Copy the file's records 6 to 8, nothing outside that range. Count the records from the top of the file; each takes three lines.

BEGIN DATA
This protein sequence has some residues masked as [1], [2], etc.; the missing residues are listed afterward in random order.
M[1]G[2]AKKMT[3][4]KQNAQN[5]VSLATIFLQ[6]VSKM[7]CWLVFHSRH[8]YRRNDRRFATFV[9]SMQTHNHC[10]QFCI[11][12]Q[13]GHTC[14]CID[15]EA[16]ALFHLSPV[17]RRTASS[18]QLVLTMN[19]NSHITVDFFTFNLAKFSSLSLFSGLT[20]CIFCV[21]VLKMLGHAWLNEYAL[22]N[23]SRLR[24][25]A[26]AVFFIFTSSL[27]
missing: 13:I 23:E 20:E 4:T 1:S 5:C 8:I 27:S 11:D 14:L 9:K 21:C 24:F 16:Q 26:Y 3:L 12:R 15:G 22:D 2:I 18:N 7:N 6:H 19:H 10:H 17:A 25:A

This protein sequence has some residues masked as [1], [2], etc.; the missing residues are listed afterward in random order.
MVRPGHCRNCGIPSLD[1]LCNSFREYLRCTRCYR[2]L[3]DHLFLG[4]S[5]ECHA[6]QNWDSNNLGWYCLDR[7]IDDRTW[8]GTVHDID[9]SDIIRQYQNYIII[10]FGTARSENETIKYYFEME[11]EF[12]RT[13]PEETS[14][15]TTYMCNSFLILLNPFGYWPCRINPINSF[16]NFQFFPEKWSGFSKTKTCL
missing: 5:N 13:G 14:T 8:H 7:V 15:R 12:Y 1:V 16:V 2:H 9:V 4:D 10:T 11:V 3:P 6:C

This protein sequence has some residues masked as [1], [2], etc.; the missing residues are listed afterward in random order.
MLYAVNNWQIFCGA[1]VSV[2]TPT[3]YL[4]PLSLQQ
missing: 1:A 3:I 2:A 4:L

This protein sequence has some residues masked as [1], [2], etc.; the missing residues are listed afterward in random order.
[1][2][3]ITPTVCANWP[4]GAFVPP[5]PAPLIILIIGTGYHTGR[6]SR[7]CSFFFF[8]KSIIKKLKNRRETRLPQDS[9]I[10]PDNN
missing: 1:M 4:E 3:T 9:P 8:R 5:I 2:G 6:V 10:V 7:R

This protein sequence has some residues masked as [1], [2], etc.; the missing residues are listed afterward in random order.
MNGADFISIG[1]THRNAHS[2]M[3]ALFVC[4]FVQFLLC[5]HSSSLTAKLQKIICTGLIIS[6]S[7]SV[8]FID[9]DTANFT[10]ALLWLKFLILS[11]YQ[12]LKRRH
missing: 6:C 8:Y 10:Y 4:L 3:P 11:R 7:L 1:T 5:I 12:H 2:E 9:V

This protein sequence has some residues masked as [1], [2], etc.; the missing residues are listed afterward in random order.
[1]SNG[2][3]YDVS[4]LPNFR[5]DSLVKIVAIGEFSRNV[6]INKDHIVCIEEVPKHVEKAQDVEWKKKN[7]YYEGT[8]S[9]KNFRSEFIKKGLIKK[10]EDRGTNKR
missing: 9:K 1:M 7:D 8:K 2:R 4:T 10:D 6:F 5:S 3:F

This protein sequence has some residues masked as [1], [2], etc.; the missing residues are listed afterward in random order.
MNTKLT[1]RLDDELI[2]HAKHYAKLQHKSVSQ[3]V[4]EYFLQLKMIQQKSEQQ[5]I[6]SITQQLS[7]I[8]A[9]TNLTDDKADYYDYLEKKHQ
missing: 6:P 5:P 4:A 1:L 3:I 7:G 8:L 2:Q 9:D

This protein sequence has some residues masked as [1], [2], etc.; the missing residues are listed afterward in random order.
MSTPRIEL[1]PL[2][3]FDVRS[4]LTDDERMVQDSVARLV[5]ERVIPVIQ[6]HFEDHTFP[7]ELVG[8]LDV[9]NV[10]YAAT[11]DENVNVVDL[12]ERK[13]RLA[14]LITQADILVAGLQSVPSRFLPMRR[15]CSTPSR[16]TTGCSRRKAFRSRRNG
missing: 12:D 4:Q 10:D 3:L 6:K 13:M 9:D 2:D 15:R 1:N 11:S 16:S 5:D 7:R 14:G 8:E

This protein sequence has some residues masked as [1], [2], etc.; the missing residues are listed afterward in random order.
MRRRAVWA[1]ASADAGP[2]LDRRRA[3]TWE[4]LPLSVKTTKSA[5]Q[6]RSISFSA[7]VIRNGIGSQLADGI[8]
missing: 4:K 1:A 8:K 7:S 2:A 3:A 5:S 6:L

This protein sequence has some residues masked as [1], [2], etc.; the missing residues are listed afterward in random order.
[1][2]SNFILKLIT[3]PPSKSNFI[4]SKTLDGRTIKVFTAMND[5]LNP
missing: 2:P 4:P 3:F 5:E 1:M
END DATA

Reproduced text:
This protein sequence has some residues masked as [1], [2], etc.; the missing residues are listed afterward in random order.
[1]SNG[2][3]YDVS[4]LPNFR[5]DSLVKIVAIGEFSRNV[6]INKDHIVCIEEVPKHVEKAQDVEWKKKN[7]YYEGT[8]S[9]KNFRSEFIKKGLIKK[10]EDRGTNKR
missing: 9:K 1:M 7:D 8:K 2:R 4:T 10:D 6:F 5:S 3:F

This protein sequence has some residues masked as [1], [2], etc.; the missing residues are listed afterward in random order.
MNTKLT[1]RLDDELI[2]HAKHYAKLQHKSVSQ[3]V[4]EYFLQLKMIQQKSEQQ[5]I[6]SITQQLS[7]I[8]A[9]TNLTDDKADYYDYLEKKHQ
missing: 6:P 5:P 4:A 1:L 3:I 7:G 8:L 2:Q 9:D

This protein sequence has some residues masked as [1], [2], etc.; the missing residues are listed afterward in random order.
MSTPRIEL[1]PL[2][3]FDVRS[4]LTDDERMVQDSVARLV[5]ERVIPVIQ[6]HFEDHTFP[7]ELVG[8]LDV[9]NV[10]YAAT[11]DENVNVVDL[12]ERK[13]RLA[14]LITQADILVAGLQSVPSRFLPMRR[15]CSTPSR[16]TTGCSRRKAFRSRRNG
missing: 12:D 4:Q 10:D 3:L 6:K 13:M 9:D 2:D 15:R 1:N 11:S 16:S 5:D 7:R 14:G 8:E